Tuesday, July 8, 2008

The Fool's Tale - Nicole Galland

Wales, 1198: a time of treachery, passion and uncertainty. King Maelgwyn ap Cadwallon, familiarly known as Noble, struggles to protect his small kingdom from foes both outside and inside his borders. Pressured into a marriage of political convenience, he takes as his bride the young, headstrong Isabel Mortimer, niece of his powerful English nemesis.

Through strength of character, Isabel wins her husband's grudging respect, but finds the Welsh court backward and barbaric -- especially Noble's oldest friend and confidant, the rascally Gwirion, a charismatic prankster who delights in making the foreign-born queen feel unwelcome. Before long, however, Gwirion and Isabel's mutual animosity is abruptly transformed, and the king finds himself as threatened by his loved ones as by the enemies who menace his crown.

The books opens up with the party of the Welsh king returning home. They are attacked by their enemy Roger Mortimer and the king is killed while his heir escapes thanks in part to strength of will of his friend who refuses to reveal his whereabouts even under torture. Thus is cemented the friendship between the future king and the friend who would be his fool.

A few years later in an attempt to gain peace the king weds Isabel Mortimer, a young lady of Roger Mortimer's family thus expecting to solve his problems on the border. From the beginning is clear that the king, Noble, and his fool, Guirion, share an unusual and absorbing friendship in which Isabel will not be able to interfere. When asked to choose between the two Noble always chooses Guirion and the latter delights in telling crude jokes to embarrass and humiliate Isabel. At the same time Noble refuses to stop having lovers and engaging in extra marital affair, he finds Isabel not to his taste and she can't accept that for him she is merely a convenience, so she spends a big part of her time making scenes and screaming at him and hating Guirion who helps him set up his trysts.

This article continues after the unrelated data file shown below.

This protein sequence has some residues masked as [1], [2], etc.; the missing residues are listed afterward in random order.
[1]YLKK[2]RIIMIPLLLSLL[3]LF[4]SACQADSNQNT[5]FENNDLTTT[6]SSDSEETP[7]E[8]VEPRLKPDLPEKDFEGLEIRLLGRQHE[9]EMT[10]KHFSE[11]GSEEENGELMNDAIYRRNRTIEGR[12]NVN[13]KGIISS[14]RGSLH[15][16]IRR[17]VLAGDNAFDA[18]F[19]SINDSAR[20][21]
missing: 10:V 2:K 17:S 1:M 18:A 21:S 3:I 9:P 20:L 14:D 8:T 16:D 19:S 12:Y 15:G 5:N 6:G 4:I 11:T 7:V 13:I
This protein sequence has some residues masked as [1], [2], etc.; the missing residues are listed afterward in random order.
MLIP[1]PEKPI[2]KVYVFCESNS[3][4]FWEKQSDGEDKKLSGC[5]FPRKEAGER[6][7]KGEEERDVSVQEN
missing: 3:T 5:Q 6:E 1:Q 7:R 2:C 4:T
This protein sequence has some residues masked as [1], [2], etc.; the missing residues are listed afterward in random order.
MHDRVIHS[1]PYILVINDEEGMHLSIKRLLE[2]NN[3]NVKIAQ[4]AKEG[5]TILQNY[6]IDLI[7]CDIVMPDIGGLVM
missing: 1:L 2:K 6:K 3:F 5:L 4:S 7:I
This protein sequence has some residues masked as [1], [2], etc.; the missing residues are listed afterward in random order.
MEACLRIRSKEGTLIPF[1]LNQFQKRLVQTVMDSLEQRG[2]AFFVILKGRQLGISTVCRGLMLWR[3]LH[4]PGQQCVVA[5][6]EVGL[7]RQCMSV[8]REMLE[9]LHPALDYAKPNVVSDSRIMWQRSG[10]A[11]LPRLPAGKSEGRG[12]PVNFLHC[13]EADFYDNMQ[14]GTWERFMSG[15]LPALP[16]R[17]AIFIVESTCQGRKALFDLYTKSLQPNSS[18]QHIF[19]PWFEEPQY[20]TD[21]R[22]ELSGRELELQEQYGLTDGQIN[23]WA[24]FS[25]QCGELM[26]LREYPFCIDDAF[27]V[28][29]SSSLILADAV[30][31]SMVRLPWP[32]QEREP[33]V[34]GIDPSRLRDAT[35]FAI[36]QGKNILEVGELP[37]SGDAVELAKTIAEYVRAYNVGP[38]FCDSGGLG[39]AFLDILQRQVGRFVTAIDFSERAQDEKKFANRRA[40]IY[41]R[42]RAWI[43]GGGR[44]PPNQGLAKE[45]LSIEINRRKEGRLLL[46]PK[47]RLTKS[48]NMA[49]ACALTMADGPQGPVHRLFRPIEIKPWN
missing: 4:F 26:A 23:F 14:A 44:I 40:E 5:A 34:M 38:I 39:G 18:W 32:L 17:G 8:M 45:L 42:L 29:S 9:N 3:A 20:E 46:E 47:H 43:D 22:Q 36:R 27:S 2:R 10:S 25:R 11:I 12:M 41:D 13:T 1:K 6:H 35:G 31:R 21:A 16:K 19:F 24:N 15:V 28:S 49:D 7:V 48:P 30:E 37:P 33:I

When the castle is invaded in Noble's absence and Isabel and Guirion have to spend time together they realise that they are in fact attracted to each other and become lovers thus leading a tense situation and ultimately a confrontation of sorts.

I found it very interesting the tidbits we learn of welsh culture and law. They are mainly due to Isabel's desire to know more about the place she lives in and she discovers things are very different from the Norman society she is used to.

However I found the story depended too much of the physical relationships of the main characters and I would have preferred a more psychological approach. Isabel is always mad at Noble for his affairs, her relationship with him is based solely on sex, her relationship with Guirion is once again physical, I couldn't decide what attracted them to each other and they seemed incapable of keeping their hands of each other. The most complex one seemed to be between Noble and Guirion, their bond forged the day the fool saved the future king, however Guirion is unable to control his impulses to be with Isabel and Noble is unable to share. In the end there could be no other solution I suppose but I felt it fell short of my expectations.

Grade: C+


  1. I have one of this author's other books out from the library at the moment. I think it is Crossed.

  2. I'll be curious to know what you think of it!

  3. Really nice review! I think I'll give it a pass for now based on your review. My TBR is so unruly!

  4. Oh my I'm feeling the responsability now...You might enjoy it more than I did but if your TBR pile is really big I guess you can wait a bit before trying out this one! ;-)

  5. I am just finishing A fool's Tale and am a little disappointed. I agree with Ana T's comments. The author is good at writing scenes between the characters but is not able to bind the scenes into a plot to my satisfaction. It reminds me a little of Charles Dickens who basicly wrote to entice his reader to keep reading but the format was ot a novel but a serial....soap opera?